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PESHAWAR, Pakistan (AP) — Authorities in Pakistan have raised the death toll from yesterday's school massacre to 148. They say some critically wounded members of the school staff died overnight, including the school principal, who had locked herself in a bathroom, but couldn't escape militants, who threw a grenade through the bathroom vent. More than 130 of those killed at the military-run school were children and a three-day mourning period began today.
NEW YORK (AP) — Threats from a shadowy group that hacked and leaked private emails at Sony Pictures Entertainment have prompted the cancellation of tomorrow night's New York premiere of "The Interview." The comedy is about two American TV journalists involved in a CIA plot to assassinate North Korea's leader. There's been speculation about a North Korean link to the Sony hacking and threats against theaters showing the movie.
BRUSSELS (AP) — A European Union court has ordered the Palestinian group Hamas removed from the EU terrorist list based on a technicality. The court says Hamas had been put on the EU terror list based on press and Internet reports and not on "acts examined and confirmed in decisions of competent authorities." The court's ruling is based on a technicality, so it says any Hamas asset freezes should stay in place for three months pending further EU actions.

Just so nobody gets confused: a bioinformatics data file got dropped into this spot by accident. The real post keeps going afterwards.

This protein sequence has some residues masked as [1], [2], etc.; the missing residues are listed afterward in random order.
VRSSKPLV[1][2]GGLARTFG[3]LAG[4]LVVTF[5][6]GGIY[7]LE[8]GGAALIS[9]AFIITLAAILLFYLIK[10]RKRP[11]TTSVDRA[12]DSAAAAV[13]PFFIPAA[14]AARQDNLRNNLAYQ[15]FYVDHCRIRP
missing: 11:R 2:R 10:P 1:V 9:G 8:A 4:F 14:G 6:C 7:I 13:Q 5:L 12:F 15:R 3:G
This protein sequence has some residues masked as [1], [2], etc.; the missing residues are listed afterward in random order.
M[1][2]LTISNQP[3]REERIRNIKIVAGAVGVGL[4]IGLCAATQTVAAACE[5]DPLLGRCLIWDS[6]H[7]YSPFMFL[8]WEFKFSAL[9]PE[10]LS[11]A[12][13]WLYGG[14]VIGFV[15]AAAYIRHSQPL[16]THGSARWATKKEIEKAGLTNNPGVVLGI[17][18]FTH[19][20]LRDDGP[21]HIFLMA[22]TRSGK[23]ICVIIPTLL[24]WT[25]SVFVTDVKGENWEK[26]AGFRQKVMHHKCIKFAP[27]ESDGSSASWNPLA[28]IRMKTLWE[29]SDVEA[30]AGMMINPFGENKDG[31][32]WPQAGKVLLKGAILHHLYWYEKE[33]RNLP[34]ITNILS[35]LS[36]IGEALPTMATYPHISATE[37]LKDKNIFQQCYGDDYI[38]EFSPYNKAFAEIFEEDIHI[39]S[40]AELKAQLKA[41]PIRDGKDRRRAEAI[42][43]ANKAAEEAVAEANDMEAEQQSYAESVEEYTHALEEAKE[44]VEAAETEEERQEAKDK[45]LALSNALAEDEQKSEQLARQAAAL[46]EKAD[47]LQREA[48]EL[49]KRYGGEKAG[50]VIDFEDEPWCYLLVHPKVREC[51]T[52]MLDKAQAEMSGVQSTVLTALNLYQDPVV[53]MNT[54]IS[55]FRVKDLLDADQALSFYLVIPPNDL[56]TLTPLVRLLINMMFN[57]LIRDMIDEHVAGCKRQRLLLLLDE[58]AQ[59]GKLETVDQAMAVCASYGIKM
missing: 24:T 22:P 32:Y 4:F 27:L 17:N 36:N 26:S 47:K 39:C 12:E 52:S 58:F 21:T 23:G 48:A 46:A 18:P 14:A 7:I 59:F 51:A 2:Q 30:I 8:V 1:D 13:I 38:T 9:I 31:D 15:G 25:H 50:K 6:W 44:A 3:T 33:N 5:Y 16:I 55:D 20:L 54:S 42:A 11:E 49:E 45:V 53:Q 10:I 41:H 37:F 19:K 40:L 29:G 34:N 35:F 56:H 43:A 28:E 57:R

FREETOWN, Sierra Leone (AP) — Community leaders and Ebola surveillance teams are going house-to-house in neighborhoods in and around Sierra Leone's capital to search for the sick. The country's president launched "Operation Western Area Surge" today. While infection rates appear to be stabilizing or declining in neighboring Guinea and Liberia, Sierra Leone is still seeing a surge of cases, especially the Western Area, which includes Freetown and its surroundings. The operation will last 14 days.
DENVER (AP) — Colorado plans today to award more than $8 million for medical marijuana research. The grants to be awarded by the state Board of Health would go to studies on whether marijuana helps treat epilepsy, brain tumors, Parkinson's disease and post-traumatic stress disorder. The grants are outside of the usual federal channels for approving marijuana research, a process that some say stymies pot research.
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